Certainly, when we open ourselves to others, we can get badly hurt. In political life, too, past conflicts between peoples can painfully come to the fore. Mary shows herself
to be a woman open to forgiveness, to setting aside resentment and suspicion. She does not dwell on “what might have been”, had her Son’s friends, or the priests of his people and their rulers, acted differently. She does not give in to frustration or helplessness. Mary trusts Jesus and receives his disciple, for the relationships that heal us and free us are those that open us to encounter and fraternity with others, in whom we find God himself (cf. Evangelii Gaudium, 92
). Bishop Sloskans, who rests here, after being arrested and sent away, wrote to his parents: “I beg you from the bottom of my heart: do not let vengeance or exasperation find a way into your hearts. If we permitted that to happen, we would not be true Christians, but fanatics”. Sometimes we see a return to ways of thinking that would have us be suspicious of others, or would show us with statistics that we would be better off, more prosperous and more secure just by ourselves. At those times, Mary and the disciples of these lands invite us to “receive” our brothers and sisters, to care for them, in a spirit of universal fraternity.
Mary also shows herself
as the woman who is willing to be
received, who humbly lets herself become part of the disciple’s world. At the wedding feast, when the lack of wine might have left the celebration full of rituals but drained of love and joy, she commanded the servants to do what Jesus told them (cf. Jn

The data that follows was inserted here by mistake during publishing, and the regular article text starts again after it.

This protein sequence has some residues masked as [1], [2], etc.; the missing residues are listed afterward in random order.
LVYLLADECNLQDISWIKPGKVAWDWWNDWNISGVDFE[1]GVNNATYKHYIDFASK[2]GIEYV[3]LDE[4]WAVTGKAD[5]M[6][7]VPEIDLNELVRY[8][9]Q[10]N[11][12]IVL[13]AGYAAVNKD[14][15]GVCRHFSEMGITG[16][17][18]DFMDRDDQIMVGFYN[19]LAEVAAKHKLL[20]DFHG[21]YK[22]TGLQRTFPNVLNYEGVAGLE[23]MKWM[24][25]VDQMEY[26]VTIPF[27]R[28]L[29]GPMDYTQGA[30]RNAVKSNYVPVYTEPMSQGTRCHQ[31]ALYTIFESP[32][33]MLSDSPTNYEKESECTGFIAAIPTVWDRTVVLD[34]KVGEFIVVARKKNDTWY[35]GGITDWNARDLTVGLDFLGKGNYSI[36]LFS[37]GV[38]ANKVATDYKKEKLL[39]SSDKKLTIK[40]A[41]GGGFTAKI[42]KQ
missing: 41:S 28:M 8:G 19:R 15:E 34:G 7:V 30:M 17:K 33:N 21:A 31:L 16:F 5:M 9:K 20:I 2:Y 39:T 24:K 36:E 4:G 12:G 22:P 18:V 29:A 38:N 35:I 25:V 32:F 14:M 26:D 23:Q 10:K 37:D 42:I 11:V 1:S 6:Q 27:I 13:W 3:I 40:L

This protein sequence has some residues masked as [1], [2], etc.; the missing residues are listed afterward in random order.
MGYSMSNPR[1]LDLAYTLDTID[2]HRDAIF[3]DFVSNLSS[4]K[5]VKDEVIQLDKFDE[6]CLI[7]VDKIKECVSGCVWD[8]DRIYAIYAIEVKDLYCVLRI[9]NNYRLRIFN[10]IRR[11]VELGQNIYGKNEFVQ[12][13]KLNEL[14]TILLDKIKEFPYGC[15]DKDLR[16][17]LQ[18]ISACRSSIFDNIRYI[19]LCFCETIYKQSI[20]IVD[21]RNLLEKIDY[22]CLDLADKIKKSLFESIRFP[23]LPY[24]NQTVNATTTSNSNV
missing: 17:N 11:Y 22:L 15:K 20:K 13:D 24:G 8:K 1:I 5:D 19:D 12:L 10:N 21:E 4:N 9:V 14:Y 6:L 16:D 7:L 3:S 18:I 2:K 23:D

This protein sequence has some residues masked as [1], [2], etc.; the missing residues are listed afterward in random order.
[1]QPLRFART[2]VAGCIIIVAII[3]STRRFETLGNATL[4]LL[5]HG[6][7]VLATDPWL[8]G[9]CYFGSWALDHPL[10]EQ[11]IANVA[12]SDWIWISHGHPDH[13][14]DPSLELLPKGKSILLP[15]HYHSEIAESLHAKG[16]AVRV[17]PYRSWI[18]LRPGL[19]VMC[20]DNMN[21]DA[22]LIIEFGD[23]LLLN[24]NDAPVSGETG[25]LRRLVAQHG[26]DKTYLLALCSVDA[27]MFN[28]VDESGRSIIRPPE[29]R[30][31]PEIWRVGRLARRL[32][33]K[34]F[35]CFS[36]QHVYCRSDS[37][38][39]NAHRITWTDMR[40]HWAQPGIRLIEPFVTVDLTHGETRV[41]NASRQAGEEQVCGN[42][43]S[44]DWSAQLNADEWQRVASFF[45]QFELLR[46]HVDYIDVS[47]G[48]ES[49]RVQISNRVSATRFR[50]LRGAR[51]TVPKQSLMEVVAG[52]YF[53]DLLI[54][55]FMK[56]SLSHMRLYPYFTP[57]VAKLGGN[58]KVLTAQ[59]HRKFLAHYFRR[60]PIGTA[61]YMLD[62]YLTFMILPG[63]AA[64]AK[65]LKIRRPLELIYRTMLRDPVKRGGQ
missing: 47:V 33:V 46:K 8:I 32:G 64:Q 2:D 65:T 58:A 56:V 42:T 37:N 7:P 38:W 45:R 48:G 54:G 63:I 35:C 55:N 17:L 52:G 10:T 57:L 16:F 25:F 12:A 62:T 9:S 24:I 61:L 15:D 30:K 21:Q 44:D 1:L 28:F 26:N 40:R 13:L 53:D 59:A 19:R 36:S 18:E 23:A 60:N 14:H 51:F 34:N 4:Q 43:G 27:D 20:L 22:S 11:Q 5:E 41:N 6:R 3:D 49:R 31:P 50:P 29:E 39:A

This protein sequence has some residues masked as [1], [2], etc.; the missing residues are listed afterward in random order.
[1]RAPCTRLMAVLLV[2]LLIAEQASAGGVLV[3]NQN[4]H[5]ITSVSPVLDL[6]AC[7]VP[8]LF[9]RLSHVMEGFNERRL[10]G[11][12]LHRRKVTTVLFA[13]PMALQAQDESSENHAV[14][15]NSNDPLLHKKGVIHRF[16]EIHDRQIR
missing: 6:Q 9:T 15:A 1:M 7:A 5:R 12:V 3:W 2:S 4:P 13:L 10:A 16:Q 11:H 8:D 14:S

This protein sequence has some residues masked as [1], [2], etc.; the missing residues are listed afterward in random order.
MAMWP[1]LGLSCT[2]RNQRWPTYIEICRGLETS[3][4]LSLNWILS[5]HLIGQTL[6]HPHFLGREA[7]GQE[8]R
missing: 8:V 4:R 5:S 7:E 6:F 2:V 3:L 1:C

2:5). Now, as an obedient disciple, she is willing to accept, to go along with, the pace of someone younger than herself. Harmony is always difficult when we are different, when our differences of age, life experiences and circumstances lead us to feel, think and act in ways that, at first sight, seem opposed. When, in faith, we listen to the command to receive and be received, it becomes possible to build unity in diversity, for differences neither restrain nor divide us, but allow us to look more deeply and to see others in their most profound dignity, as sons and daughters of the same Father (cf. Evangelii Gaudium, 228
In this Eucharist, as in every Eucharist, we recall the day of Golgotha. From the foot of the cross, Mary invites us to rejoice that we have been received as her sons and daughters, even as her Son Jesus invites us to receive her into our own homes and to make her a part of our lives. Mary wants to give us her courage, so that we too can remain steadfast, and her humility, so that, like her, we can adapt to whatever life brings. In this, her Shrine, she begs that all of us may recommit ourselves to welcoming one another without discrimination. In this way, all in Latvia may know that we are willing to show preference to the poor, to raise up those who have fallen, and to receive others just as they come, just as they are.